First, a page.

In some ways, the future of high technology in higher education could be forecast this week as MIT graduates make their annual pilgrimage to Silicon Valley for possible recruitment.
U.S. college students have generally shied away from tech disciplines in recent years, scared off by the twin blows of the dot-com bust and offshore outsourcing. But as the industry works its way back to full strength, prospects for the education could brighten alongside it--and the level of interest among MIT grads could be an important barometer for tech programs at universities in coming years.
Companies know well the perils of brain drain, and some are trying to help fill the void left by declining federal funds for computer science research. Yet the most important test will arguably be faced by the universities themselves, whose drop in enrollment led to some deep soul-searching on topics ranging from corporate alliances to basic teaching concepts. How they retrenched during the dark years--if they did at all--will be enormously important at this critical juncture.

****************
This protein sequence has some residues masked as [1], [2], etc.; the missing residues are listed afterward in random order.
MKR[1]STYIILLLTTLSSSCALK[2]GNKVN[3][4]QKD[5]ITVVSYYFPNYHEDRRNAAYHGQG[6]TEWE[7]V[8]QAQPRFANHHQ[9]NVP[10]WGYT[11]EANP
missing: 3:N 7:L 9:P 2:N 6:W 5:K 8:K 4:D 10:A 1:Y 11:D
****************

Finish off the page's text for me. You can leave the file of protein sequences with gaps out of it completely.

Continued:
Blog community response:
"You used to start out in college with a course in data structures, with linked lists and hash tables and whatnot, with extensive use of pointers. Those courses were often used as weedout courses: they were so hard that anyone that couldn't handle the mental challenge of a
CS degree would give up, which was a good thing, because if you thought pointers are hard, wait until you try to prove things about fixed point theory."
--Joel on Software
"We need to give students large projects, not just exercises and algorithms. These projects need to be large enough that the students will fail, regardless of their talent; hard enough that they'll fail in small ways (forced to throw away bad code and ideas), and ultimately in larger ways (likely creating a big, confusing, buggy system they can't maintain). All learning is best done through failure."
--Ian Bicking: A Blog
"The purpose of an education in Computer Science is to build a foundation of knowledge of abstract concepts to, upon graduation be taken into the 'real world' and applied to some problem. Once the institution starts teaching a language over teaching concepts, you're in big trouble and really have become a trade school."
--fewer moving parts